U.S. restaurants slog through a weak industry

The U.S. restaurant industry has been a little under the weather since the beginning of 2014. Increasing food costs, weak consumer spending environment and a few political and general issues have kept the industry under pressure so far. Restaurant Performance Index (RPI) — a health and outlook measure for the industry — was 101.0 in July, marking the second consecutive monthly decline.

Despite positive same-store sales and traffic trends, RPI declined on a mixed outlook for the rest of the year as provided by the restaurant operators. Also, the continuous rise in food costs poses a threat to the industry. According to the Bureau of Labor Statistics, average wholesale food prices were up 7.1% in Jul 2014 and registered sharp gains in six of the first seven months of 2014. In fact, food prices are set to register their highest annual increase in three years.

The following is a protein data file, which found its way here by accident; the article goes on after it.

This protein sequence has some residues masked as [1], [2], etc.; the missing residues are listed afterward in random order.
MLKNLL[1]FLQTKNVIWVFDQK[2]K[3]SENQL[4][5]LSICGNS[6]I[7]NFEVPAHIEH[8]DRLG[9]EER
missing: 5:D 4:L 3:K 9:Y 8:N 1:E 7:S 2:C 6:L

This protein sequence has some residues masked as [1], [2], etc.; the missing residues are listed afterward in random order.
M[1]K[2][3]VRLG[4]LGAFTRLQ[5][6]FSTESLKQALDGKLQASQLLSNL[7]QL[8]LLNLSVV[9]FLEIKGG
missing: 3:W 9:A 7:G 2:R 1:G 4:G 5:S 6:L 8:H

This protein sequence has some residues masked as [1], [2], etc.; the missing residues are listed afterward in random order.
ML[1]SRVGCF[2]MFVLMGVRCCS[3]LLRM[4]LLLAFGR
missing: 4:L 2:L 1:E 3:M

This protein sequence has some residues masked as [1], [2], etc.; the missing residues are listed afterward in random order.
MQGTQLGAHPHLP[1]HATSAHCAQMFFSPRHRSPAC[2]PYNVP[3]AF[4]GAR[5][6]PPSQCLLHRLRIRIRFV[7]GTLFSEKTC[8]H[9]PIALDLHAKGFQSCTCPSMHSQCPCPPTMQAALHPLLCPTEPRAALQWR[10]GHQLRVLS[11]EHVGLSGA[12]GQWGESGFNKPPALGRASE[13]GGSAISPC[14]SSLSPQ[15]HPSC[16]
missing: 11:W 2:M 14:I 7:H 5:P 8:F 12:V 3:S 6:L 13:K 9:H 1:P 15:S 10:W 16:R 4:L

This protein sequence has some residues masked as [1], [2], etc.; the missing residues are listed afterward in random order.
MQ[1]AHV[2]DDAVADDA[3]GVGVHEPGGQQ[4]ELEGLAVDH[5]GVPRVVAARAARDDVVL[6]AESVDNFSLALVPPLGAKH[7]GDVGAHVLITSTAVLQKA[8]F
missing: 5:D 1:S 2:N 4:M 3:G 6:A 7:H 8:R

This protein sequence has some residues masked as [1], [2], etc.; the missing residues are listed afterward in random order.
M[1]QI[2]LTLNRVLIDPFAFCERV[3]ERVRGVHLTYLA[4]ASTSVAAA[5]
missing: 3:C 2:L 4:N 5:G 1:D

However, despite the challenges, the underlying fundamentals point toward an improving business environment in the months ahead. Restaurant industry sales trended in a positive direction during the first half of 2014. Per the U.S. Census Bureau data, total eating and drinking place sales were up 6.2% in July on a seasonally-adjusted basis. However, consumers are relatively less optimistic about the outlook in the near-term.

Nevertheless, per National Restaurant Association, restaurant-and-foodservice sales will be $683.4 billion in 2014, up 3.6% year over year driven by innate fundamental strengths, which reflects an improving economic backdrop. Moreover, consumer confidence index has reached its highest level in around seven years.

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